By Catherine Cabrera, Summer Internship Communications Team
The spring 2021 legislative session wrapped in June, and many of the bills sponsored by State Representative Daniel Didech, D-Buffalo Grove, passed in both houses of the General Assembly. These are currently awaiting Governor Pritzker’s signature to officially make them law.
Bills sponsored by Didech that recently passed in the General Assembly include:
● HB 55: Improves the process by which an intellectual disability and the need for guardianship is evaluated, by granting licensed clinical psychologists evaluation authority, changing the definition for “developmental disability” and adding definitions for “intellectual disability” and “related conditions” to reflect the definitions of the Disabilities Services Act of 2003.
● HB 56: Promotes transparency of public institutions by making the total compensation of county elected officials easily accessible by the public. Current state law had complicated gaining easy access to county information regarding what the county provides directly to elected officials, which often neglected to mention additional state stipends.
● HB 58: Permits and enables filing a restrictive covenant modification to any unlawful restrictive covenant that is void under section 3-105 of the Illinois Human Rights Act, specifically for restrictive covenants based on “race, color, religion, or national origin.” This bill was initially proposed by a constituent in Mundelein whose deed contained unlawful restrictive covenants she wanted removed but was held back due to a lack of streamlined modification procedures.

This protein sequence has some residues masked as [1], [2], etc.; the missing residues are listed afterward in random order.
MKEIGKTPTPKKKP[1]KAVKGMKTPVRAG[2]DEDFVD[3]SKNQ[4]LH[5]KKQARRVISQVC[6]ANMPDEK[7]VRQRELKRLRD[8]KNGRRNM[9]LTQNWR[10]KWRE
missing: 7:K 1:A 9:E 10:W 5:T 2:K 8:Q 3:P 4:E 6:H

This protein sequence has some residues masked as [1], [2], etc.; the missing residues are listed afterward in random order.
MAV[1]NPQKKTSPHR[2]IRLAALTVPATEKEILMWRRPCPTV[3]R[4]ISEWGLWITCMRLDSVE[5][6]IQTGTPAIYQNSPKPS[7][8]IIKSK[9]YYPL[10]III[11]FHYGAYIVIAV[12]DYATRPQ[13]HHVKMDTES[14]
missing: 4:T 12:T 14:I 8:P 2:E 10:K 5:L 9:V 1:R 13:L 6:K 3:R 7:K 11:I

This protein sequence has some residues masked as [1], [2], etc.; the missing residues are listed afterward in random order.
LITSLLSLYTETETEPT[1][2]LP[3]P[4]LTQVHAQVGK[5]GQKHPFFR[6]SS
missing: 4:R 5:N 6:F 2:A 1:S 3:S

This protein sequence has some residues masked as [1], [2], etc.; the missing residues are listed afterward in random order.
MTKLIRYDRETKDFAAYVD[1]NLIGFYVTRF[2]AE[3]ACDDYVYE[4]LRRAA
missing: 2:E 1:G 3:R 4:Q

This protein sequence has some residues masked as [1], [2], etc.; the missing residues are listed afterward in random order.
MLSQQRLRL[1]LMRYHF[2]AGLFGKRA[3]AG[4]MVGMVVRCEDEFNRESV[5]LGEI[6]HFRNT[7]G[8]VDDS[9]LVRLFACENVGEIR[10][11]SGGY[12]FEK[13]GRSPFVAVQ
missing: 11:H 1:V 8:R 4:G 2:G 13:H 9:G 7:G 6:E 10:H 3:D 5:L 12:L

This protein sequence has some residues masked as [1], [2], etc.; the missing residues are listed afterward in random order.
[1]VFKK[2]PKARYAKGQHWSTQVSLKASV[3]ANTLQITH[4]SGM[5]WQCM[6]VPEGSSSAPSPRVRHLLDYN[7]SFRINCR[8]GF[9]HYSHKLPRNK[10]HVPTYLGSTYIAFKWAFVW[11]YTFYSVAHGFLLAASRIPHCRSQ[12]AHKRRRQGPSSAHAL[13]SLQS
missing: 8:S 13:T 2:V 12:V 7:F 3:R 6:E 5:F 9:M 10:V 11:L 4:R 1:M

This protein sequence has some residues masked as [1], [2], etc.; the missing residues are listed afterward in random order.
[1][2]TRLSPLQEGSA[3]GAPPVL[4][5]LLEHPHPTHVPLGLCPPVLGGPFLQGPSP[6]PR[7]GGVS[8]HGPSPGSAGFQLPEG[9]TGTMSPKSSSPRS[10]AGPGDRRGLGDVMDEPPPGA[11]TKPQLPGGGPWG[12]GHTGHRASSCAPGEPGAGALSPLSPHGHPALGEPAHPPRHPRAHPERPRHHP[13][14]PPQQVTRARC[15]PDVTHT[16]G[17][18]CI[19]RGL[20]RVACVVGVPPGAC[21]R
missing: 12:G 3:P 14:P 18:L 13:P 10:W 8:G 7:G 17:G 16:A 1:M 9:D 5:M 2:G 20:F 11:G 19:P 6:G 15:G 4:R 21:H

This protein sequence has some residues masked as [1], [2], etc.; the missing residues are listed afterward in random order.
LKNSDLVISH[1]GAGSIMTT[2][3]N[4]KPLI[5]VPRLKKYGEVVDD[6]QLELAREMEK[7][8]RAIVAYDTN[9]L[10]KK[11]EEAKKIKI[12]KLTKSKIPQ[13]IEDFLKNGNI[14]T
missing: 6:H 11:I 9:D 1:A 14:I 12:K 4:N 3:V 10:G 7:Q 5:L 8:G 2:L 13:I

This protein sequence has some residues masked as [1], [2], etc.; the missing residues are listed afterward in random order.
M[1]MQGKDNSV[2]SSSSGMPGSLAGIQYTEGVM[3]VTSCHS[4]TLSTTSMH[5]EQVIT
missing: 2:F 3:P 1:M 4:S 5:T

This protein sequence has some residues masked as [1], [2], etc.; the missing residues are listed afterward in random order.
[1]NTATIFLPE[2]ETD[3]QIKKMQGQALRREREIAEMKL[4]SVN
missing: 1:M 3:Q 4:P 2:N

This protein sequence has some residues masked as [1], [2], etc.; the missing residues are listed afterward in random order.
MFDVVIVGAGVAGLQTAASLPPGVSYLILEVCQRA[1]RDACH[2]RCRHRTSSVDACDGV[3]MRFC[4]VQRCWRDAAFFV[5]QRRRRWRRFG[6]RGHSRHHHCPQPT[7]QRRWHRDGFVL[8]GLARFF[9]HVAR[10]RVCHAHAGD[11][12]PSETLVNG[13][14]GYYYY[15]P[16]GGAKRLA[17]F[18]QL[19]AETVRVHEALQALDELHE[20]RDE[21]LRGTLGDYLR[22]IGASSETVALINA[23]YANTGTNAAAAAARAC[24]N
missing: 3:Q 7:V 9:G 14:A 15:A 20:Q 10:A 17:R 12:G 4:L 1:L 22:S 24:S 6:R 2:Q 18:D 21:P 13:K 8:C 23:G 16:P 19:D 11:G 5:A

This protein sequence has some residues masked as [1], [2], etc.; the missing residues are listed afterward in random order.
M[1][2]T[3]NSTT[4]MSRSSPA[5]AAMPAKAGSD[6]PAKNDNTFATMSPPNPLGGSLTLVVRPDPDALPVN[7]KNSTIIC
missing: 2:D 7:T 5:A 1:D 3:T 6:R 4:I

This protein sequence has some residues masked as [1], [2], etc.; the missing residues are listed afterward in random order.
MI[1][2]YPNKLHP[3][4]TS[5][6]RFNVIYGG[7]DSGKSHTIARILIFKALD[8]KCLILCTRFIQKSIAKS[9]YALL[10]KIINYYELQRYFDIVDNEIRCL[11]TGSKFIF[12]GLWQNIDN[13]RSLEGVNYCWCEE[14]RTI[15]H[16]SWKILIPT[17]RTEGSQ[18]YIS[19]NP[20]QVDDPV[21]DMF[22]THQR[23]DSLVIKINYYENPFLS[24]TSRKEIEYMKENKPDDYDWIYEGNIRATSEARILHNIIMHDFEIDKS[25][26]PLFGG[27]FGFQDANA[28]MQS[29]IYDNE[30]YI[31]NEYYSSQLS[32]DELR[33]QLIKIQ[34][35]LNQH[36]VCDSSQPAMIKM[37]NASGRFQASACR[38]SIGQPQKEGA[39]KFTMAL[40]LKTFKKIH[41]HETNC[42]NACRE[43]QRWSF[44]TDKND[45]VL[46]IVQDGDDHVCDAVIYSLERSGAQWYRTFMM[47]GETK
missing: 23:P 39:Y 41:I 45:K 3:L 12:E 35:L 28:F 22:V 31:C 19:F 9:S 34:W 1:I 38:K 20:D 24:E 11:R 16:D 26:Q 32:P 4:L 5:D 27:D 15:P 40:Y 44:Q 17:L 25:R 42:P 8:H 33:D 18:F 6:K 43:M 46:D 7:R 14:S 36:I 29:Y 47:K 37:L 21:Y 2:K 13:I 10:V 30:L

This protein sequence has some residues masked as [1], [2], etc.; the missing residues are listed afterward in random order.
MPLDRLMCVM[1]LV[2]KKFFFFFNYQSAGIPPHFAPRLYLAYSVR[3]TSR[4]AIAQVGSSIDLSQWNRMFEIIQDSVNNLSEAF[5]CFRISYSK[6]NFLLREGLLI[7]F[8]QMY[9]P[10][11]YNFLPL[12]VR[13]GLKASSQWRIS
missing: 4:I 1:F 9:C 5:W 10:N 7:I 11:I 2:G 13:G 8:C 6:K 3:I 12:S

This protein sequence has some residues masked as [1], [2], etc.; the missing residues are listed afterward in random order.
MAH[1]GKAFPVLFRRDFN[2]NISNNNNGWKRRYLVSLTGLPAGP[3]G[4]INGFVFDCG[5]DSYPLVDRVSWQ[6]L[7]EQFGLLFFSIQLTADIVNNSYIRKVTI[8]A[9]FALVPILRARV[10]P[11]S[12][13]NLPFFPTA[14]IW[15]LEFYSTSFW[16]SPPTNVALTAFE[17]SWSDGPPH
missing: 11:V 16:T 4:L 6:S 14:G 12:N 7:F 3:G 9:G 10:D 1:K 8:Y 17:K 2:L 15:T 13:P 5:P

● HB 122: Advances consumer protections in the state by banning early termination and cancellation fees imposed by service providers – telephone, cellular telephone, television, Internet, energy, medical alert system, and water services – if the contract holder dies before the end of the contract.
● HB 160: Excuses students participating in religious fasts from participating in physical activity components of a physical education course, as long as the student’s guardian notifies the school principal in writing in advance.
● HB 168: Advances animal welfare by prohibiting future ownership of a person or person dwelling in the same household from owning, harboring or having custody or control over any animal if the person has been convicted of two or more of the following offenses: (1) a violation of aggravated cruelty; (2) a violation of animals for entertainment; or (3) a violation of dog fighting.
● HB 169: Streamlines the process for excusing a student’s absence from public school due to religious reasons, such as observance of a religious holiday or participation in religious instruction.
● HB 644: Eliminates barriers that unnecessarily restrict the ability of homeowners to install solar energy systems on their property by expediting approvals for solar energy system installations, clarifying the ability of community associations to regulate solar energy systems within their jurisdiction, and amending the scope of the Homeowners’ Energy Policy Statement Act (HEPSA).